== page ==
NEW YORK, N.Y. – The slow, steady retreat of the stock market ahead of the 2016 election continued Friday, with the market falling for a ninth straight day. Wall Street is now in its longest period of decline in more than three decades.
Investors continue to focus on the U.S. presidential election, which has become too close for comfort for some investors and has put the market on the defensive.
The Dow Jones industrial average lost 42.39 points, or 0.2 per cent, to 17,888.28. The Standard & Poor’s 500 index lost 3.48 points, or 0.2 per cent, to 2,085.18 and the Nasdaq composite lost 12.04 points, or 0.2 per cent, to 5,046.37.
The last time the S&P 500 fell for nine straight days is December 1980, nearly 36 years ago. Ronald Reagan wasn’t even president yet.
However the nine days’ worth of declines has been relatively minor, comparatively speaking. The S&P 500 fell 9.4 per cent during the 1980 nine-day losing streak, according to Howard Silverblatt at S&P Global Market Intelligence, compared with the 3.1 per cent decline in this sell-off.
Investors point to one reason for the drop: Donald Trump.
With only a few days left until the election, Hillary Clinton is still leading in national polling but Trump appears to have considerably narrowed the gap, particularly in swing states. Investors like certainty, and Clinton is seen as likely to maintain the status quo. Trump’s policies are less clear, and the uncertainty and uncomfortable closeness of the polls has caused jitters in financial markets.
“Some investors are afraid of Donald Trump becoming president,” said Michael Scanlon, a portfolio manager at Manulife Asset Management.
Other portfolio managers and market strategists have made similar comments, saying that it is likely a drop would continue on Wall Street if Trump were to prevail, at least in the short term. The VIX, a measure of volatility nicknamed Wall Street’s “fear gauge” because it allows investors to bet on how much the stock market will swing in the next 30 days, has surged 40 per cent this week. That’s its highest level since June, when Britain voted to leave the European Union.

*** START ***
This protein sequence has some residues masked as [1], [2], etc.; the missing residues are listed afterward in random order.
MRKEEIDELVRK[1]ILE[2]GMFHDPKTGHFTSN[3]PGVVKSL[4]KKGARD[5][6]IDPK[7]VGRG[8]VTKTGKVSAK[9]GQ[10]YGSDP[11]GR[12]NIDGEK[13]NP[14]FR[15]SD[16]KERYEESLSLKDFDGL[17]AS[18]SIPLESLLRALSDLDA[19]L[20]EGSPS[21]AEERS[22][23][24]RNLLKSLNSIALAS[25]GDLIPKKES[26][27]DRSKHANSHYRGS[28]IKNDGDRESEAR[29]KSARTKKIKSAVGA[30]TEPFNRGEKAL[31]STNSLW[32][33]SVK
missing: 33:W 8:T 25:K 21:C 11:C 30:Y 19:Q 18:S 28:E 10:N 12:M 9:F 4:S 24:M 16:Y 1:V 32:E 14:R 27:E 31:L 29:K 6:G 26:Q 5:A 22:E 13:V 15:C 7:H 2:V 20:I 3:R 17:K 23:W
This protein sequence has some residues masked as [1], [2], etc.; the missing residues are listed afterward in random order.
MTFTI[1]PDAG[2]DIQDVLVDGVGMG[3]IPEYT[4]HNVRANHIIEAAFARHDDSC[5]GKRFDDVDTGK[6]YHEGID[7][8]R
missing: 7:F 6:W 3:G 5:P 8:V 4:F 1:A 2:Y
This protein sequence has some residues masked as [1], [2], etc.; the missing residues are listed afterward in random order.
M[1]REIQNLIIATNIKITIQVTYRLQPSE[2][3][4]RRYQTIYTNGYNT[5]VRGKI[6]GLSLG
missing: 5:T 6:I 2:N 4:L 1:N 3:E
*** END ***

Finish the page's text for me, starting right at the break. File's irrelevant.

“No one really knows what Trump would do should he get into power, probably not even himself,” said Joshua Mahony, market analyst at IG. “It is that uncertainty that is driving the market negativity that has dominated this week.”
Some encouraging news on the U.S. economy did keep the market higher most of the day, but the gains faded in the last hour of trading. Traders did not want to hold positions into the weekend with the election and retreated to their usual hamlets of safety: U.S. government bonds and gold.
U.S. employers added a solid 161,000 jobs in October and raised pay sharply for many workers. The Labor Department’s monthly employment report Friday sketched a picture of a resilient job market. The pace of hiring has been consistent with a decent economy. The unemployment rate fell to 4.9 per cent from 5 per cent. And average hourly pay took a big step up, rising 10 cents an hour to an average of $25.92. That is 2.8 per cent higher than a year ago and is the sharpest 12-month rise in seven years.
“This is really good for the U.S. consumer, especially as we head into the critical holiday shopping season,” Scanlon said.
With the election coming up in less than a week, the October jobs report is likely to give the Federal Reserve enough ammunition to raise interest rates at its December meeting, economists said. Fed policymakers ended a two-day meeting on Wednesday where they decided to hold rates steady.
“It seems that the only remaining obstacle to the Fed hiking in December would be a significant adverse financial market reaction to the U.S. presidential election,” said Chris Williamson, chief business economist at IHS Markit, in an email.
In company news: GoPro, the maker of wearable cameras, lost 78 cents, or 6.5 per cent, to $11.16. The company reported a 40 per cent drop in revenue in the quarter, and gave a negative outlook for the holiday season. Like Fitbit, GoPro is showing signs of being unable to expand the audience for its product line. The stock did recover part of an earlier loss.
In energy, benchmark U.S. crude oil lost 59 cents to $44.07 a barrel on the New York Mercantile Exchange. Brent crude, the international standard, declined 77 cents to $45.58 a barrel in London.
Heating oil fell 3 cents to $1.43 a gallon, wholesale gasoline fell 4.5 cents to $1.38 a gallon and natural gas futures fell less than 1 cent to $2.767 per 1,000 cubic feet.
U.S. government bond prices rose. The yield on the 10-year Treasury note fell to 1.78 per cent from 1.81 per cent the day before.
The euro rose to $1.1117 from $1.1109 and the dollar rose to 103.13 yen from 102.99 yen.
Gold rose $1.20 to $1,304.50 an ounce, silver fell 5 cents to $18.37 an ounce and copper rose 2 cents to $2.27 a pound.